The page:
Each year, from November 5 to 11, hundreds of commemorative ceremonies and events will take place across the country to commemorate Veterans’ week. These are opportunities for all Canadians to recognize the contribution our Veterans have made and to honour those who made the ultimate sacrifice on behalf of Canada.
There are so many ways to remember and honour our Veterans:
Wear a poppy.
Attend your local Remembrance Day ceremony on November 11th.
Visit the remembrance challenge page where you will find videos and images you can use to create a mashup, build a virtual scrapbook, a fan site or just decorate your own Web space. Share what you build with others and link back to our site.
However you choose to remember Canada’s Veterans, be sure to share it with everyone you know. Together, it is our duty to pass on our gratitude and keep their legacy and memories alive. This Veterans’ Week, show you remember.
“The historic decision to include women in the legal definition of “persons” was handed down by Canada’s highest court of appeal – the Judicial Committee of the Privy Council of Great Britain – on October 18, 1929. This gave women the right to be appointed to the Senate of Canada and paved the way for women’s increased participation in public and political life.” (From Status of Women Canada: Persons Day.)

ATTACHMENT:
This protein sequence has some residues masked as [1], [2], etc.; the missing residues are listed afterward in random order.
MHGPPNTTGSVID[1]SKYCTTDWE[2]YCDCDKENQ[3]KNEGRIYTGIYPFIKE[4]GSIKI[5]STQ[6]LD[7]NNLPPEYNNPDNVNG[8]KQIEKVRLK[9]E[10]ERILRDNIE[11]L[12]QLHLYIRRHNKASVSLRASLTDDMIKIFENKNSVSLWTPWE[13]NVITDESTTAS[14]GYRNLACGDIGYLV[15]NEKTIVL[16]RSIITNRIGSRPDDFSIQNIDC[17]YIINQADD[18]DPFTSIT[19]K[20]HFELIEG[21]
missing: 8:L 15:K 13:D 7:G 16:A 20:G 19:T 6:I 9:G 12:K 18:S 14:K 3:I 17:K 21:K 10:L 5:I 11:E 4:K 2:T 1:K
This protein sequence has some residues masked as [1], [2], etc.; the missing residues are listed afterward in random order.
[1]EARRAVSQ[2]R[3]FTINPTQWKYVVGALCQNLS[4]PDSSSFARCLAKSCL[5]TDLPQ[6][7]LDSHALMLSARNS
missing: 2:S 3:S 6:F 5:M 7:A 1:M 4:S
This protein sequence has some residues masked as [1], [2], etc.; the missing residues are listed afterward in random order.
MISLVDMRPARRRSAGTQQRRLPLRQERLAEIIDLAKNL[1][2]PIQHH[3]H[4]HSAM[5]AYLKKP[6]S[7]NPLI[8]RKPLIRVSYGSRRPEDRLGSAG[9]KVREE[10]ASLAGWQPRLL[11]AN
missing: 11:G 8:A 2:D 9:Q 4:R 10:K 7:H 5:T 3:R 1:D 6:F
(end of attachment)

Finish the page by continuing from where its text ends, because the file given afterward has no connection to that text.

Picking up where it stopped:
It may seem incomprehensible to us that women were not considered to be “persons”, at least under a strict definition of Canadian law prior to 1929. The “Famous Five” led the fight all the way to the highest courts of the land to include women in the legal definition of “persons.”
“The exclusion of women from all public offices is a relic of days more barbarous than ours. And to those who would ask why the word “person” should include females, the obvious answer is, why should it not?”
Today we can celebrate that victory, and the slow but steady change in Canadian society towards equality for women. We still have a long way to go, and sadly, in much the world, women are still denied equality, a “relic of days more barbarous than ours.” Persons Day is a chance to celebrate how far we have come, and to reflect on how far we still need to go.
Canadian literary legend Alice Munro has been awarded the 2013 Nobel Prize in Literature. She is the first Canadian woman and first Canadian based author to win the award. Munro is considered to be a master of the short story and is often compared to Russian author Anton Chekov. She has previously won the Man Booker Prize, the Giller Prize and the Governor General’s Award.
Come down to the school library to check out some of her books.